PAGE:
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North American oil nations have suddenly stopped exporting crude oil

via:财联社     time:2021/12/29 15:02:24     readed:79

A news conference in Mexico on Tuesday was another reminder of the astonishing unpredictability of the oil market.

Pemex CEO Octavio Romero announced in Mexico City that the country will completely stop exporting crude oil to the international market in 2023 and halve exports to 435,000 barrels per day (BPD) during a transition period in 2022.

重要玩家即将下线 墨西哥将停止原油出口以满足“能源自主”目标
(Source: Video screenshot)

The change also reflects the government of Mexico's President, Leopoldo Lopez; Lopez Obrador (simply known as AMLO) & LDquo; Energy independence & RDquo; Determination. Like most major oil producers, Mexico lacks adequate refining facilities to convert crude oil into fuel oil and other chemicals, so it imports most of its gasoline and diesel from U.S. refineries.

If AMLO's plan goes through, it could mean the exit of a significant seller in the international oil market by 2023.

In the early 2000s, Pemex exported 1.9 million barrels a day to refineries in the U.S., India, Japan and elsewhere, and in recent years exports have stayed above 1 million barrels a day. Mexico, also an Opec observer, was in the global spotlight during negotiations last year on a historic deal to cut output.

Mexico's export freeze has also had a big impact on refineries in the GULF of Mexico, many of which are equipped to process heavy, sour crude.

How to land remains a question

While the market does not quite understand the logic of increasing domestic refining capacity and halting exports, the immediate problem for Mexico's highly indebted oil companies is how to make up the trade cash flow. The Mexican state-owned company is saddled with $113bn of debt, the most of any crude oil exporter in the world.

In addition to the bond payments, there are questions about how to ramp up refining capacity over the next year or so to fully absorb the crude produced domestically. Pemex's refining facilities have not run at half capacity in the past five years because of easier delivery to the U.S. refinery next door, and the problems of underinvestment and lack of maintenance are unlikely to be solved anytime soon.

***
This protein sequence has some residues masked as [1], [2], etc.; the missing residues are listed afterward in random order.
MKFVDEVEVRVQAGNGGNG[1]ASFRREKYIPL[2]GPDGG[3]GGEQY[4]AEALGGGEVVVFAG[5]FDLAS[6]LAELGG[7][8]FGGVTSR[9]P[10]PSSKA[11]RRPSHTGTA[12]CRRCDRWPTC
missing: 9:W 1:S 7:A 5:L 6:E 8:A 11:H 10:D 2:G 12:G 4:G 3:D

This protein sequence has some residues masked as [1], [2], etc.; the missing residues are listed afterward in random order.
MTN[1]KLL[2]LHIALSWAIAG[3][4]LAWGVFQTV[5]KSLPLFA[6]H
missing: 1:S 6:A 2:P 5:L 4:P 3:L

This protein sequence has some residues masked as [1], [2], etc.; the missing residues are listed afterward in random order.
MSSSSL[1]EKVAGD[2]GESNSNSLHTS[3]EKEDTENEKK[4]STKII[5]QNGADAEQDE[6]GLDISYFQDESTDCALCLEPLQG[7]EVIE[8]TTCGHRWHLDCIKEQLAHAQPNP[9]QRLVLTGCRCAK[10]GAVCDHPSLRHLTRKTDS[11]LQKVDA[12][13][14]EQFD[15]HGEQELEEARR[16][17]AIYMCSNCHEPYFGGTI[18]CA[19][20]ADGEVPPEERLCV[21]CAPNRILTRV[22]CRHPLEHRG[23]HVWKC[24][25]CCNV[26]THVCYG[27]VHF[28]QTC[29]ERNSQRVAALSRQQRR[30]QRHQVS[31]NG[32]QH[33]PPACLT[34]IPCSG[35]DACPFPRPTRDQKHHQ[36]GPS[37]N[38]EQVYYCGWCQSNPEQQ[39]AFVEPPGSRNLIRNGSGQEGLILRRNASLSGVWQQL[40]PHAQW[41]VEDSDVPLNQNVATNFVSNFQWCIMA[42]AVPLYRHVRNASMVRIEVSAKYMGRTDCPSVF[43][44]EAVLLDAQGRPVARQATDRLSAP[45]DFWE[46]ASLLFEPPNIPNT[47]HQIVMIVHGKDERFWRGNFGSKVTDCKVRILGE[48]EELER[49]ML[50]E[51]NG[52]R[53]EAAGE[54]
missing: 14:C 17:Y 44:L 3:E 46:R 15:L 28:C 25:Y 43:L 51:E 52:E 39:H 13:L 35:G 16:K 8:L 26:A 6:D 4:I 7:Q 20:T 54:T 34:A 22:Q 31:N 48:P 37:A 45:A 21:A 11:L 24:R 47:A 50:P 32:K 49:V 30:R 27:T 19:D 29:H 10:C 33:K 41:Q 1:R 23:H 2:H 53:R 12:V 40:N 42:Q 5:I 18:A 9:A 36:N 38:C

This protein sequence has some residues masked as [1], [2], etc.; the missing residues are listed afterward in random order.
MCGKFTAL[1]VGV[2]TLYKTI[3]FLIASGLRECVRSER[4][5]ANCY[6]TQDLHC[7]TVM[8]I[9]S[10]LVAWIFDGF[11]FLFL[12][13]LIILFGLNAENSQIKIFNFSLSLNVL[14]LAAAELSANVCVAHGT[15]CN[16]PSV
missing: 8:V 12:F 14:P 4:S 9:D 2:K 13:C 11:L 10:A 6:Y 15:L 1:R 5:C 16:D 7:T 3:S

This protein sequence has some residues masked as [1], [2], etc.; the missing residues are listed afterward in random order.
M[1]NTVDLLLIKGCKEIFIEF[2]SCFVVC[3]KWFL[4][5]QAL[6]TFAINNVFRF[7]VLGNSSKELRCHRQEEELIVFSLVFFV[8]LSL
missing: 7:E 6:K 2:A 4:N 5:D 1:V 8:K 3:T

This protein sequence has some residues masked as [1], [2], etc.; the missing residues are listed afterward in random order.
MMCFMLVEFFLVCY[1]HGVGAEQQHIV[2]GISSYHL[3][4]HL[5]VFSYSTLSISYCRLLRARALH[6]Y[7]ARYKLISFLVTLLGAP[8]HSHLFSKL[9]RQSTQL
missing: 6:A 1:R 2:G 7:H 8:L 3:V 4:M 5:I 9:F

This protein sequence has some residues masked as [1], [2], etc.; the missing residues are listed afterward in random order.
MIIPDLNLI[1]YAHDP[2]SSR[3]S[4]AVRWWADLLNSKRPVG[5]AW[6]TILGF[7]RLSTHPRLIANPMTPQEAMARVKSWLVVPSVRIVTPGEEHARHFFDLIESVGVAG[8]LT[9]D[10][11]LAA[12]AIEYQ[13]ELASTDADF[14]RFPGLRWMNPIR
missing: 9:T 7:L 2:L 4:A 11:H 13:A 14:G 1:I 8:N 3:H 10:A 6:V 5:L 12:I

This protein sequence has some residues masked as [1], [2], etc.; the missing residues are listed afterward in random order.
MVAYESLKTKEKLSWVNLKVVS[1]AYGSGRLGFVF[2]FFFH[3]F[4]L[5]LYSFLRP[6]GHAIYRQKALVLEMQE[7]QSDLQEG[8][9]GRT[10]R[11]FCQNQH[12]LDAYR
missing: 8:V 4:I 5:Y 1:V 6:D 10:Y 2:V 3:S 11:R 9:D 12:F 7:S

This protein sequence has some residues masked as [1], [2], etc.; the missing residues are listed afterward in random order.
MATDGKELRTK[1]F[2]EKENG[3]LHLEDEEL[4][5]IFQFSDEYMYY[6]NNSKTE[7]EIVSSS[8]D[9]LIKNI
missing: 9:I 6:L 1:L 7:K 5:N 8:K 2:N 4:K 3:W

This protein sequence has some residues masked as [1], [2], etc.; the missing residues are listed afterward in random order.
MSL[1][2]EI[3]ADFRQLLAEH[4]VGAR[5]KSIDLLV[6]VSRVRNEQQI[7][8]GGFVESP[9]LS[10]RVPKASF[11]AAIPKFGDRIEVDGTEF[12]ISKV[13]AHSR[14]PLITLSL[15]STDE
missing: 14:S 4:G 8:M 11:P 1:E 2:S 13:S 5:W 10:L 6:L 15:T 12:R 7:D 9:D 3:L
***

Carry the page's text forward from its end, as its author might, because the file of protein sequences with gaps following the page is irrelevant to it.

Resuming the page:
For comparison, US refineries are typically operating at more than 90 per cent of capacity, and even during the worst of the pandemic, utilisation was close to 70 per cent. Rosanety Barrios, a former official in Mexico's energy ministry, said in an interview that the country's refineries struggled to run at 80 percent of their rated capacity and would not have a cushion provided by foreign partners in case the plan falters after publicly calling for an export halt.

To meet its domestic energy targets, Pemex will reach 1.51 million b/d of refining capacity by 2022 and 2 million b/d by 2023, Romero said on Tuesday.

The country's current refinery in the DOS Bocas region is under construction and is scheduled to start production in 2022, but will not reach full capacity by 2023 due to cost overruns and construction delays. A Mexican state firm also bought a facility near Houston that is still considered American, though it is on American soil. Mexican National Refining System & RDquo; Part of.

By one estimate, if Mexico were to increase its refining capacity by 635,000 to 735,000 barrels a day, it would be able to produce 190,000 to 220,000 barrels of gasoline, enough to reduce U.S. refined oil imports by 50% from 2020 levels. According to the EIA, more than 60 percent of gasoline exported by REFINERIES in the U.S. Gulf of Mexico in 2020 went to Mexico.

As well as us refineries, refiners in Asia, which consumes a quarter of Mexico's exports, will also be affected by the latest move. South Korea and India will be hit hardest.

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